How is your credit score calculated?

Anjali From Team Brigit

What’s the right credit score range, how to build credit fast, and how Brigit can help.

Our new tool can build your credit score to get you that car loan, mortgage, or credit card you’re dreaming about.


More than half of Americans have been rejected when applying for a loan or a credit card because of their credit scores, according to a 2019 survey. 


Your credit score is the three-digit number that determines if you’ll be approved for credit cards, car loans, home mortgages, and much more — and the higher the score, the better your chances are of being approved.


Yet a 2019 survey found that about 4 in 10 Americans did not actually know how this all-important number is calculated. 


If you’re one of them, keep reading. Brigit can help explain how credit scores work and, most importantly, how its new tool can help you build your credit if you don’t have any, or if your credit score doesn’t fall in the desirable range.


Credit scores typically range from 300 to 850, but most lenders will not approve loans or credit cards for people with scores below 635.


A credit score above 670 is generally considered a “good” credit score, while one below 580 is considered a “poor” credit score by lenders.


There are three major agencies that calculate your credit score: Equifax, Transunion, and Experian. These agencies create your credit report, which is used to determine your credit score, and share this information with lenders.


So how is this magic number calculated? In five main ways:


  1. Payment history counts for 35 percent of your credit score, which makes it the single most important factor. Your payment history is a record of whether you have paid your past bills on time or not. If you pay a bill more than 30 days late, it lowers your credit score. A positive payment history shows that you can reliably pay back your debts.

  1. Your credit utilization, or how much of your available credit you use, counts for 30 percent of your credit score. Credit utilization refers to what percent of your credit limit you use — the less credit you use, the better this is for your credit score. Using less than 30% of your credit will boost your credit score. For example, if you have a credit card with a $300 limit, spending less than $100 on it will help your credit score. Your credit utilization shows lenders that you can borrow responsibly.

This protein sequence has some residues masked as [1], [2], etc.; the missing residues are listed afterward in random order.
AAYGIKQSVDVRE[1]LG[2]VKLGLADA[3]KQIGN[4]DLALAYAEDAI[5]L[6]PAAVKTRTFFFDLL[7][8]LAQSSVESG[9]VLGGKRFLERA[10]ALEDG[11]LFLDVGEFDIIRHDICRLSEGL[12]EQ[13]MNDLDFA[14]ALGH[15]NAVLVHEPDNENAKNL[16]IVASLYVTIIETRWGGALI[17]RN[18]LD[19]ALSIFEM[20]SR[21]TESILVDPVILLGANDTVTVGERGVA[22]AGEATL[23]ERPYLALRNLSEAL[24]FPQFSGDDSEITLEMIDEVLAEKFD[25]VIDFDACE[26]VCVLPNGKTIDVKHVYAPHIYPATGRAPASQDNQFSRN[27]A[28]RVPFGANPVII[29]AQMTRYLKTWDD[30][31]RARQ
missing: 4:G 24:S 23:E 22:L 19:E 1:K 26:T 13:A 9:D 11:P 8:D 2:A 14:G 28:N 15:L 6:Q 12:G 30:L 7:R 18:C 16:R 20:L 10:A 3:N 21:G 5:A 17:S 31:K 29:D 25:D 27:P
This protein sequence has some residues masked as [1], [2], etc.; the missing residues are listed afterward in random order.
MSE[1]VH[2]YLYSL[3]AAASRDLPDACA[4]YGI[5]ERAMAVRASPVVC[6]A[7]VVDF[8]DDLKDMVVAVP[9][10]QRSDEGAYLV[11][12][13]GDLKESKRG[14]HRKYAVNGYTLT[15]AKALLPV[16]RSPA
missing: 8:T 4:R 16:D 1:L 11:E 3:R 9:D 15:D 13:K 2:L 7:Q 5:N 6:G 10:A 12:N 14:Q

1. The length of your credit history counts for 15 percent of your credit score. The older your accounts are, the more they help your credit score. Even if you no longer use an account or credit card, keeping it open will help increase the length of your credit history and boost your credit score. A mature credit history tells lenders that you have experience holding accounts and managing your credit. 

  1. Credit mix counts for 10 percent of your credit score. Your credit mix is the type of credit accounts you have, such as credit cards, car loans, mortgages, or personal loans. Having a range of different kinds of credit can help your credit score because it shows that you can successfully manage many types of credit. 

  1. New credit counts for the remaining 10 percent of your credit score. New credit is the number of credit accounts you’ve opened recently and the number of “hard” inquiries made by lenders when you apply for credit.1 Opening too many new accounts in a short span of time can hurt your credit score because it can make you seem risky to lenders, so it’s better to apply for credit only when you need it and space out new credit accounts. 

pie chart outlining the factors that go into a credit score

Now that you know the ingredients of the credit score secret sauce, how can you improve the recipe?


Brigit’s Credit Builder helps you build your credit score and save money at the same time. 


Credit Builder is a new feature of the Brigit Plus membership. When you apply for a “credit builder” account, Brigit takes out a 1-year loan in your name and improves your payment history — the largest factor in your credit score — by making on-time loan payments on your behalf every month. (Remember that payment history counts for 35 percent of your credit score.)


The “credit builder” account also improves your credit mix because it is a new line of credit in your name (this counts for 10 percent of your score). 


So, in a matter of months, you will be able to start building your credit, even if you started with a clean slate, or if you had mature credit in an undesirable range.


All you need to do is contribute as little as $5 a month towards repayment of the loan, and your payments are returned to you in full once your loan has been fully paid off. 


Let us do the heavy lifting for you and sign up here today.




1 (A hard inquiry is when a lender checks your credit score before approving you for a loan or credit card; these inquiries are outlined on your credit report. In contrast, a soft inquiry, in which you or an interested party (such as an employer or insurance company) checks your credit score, does not show up on your credit report.) 

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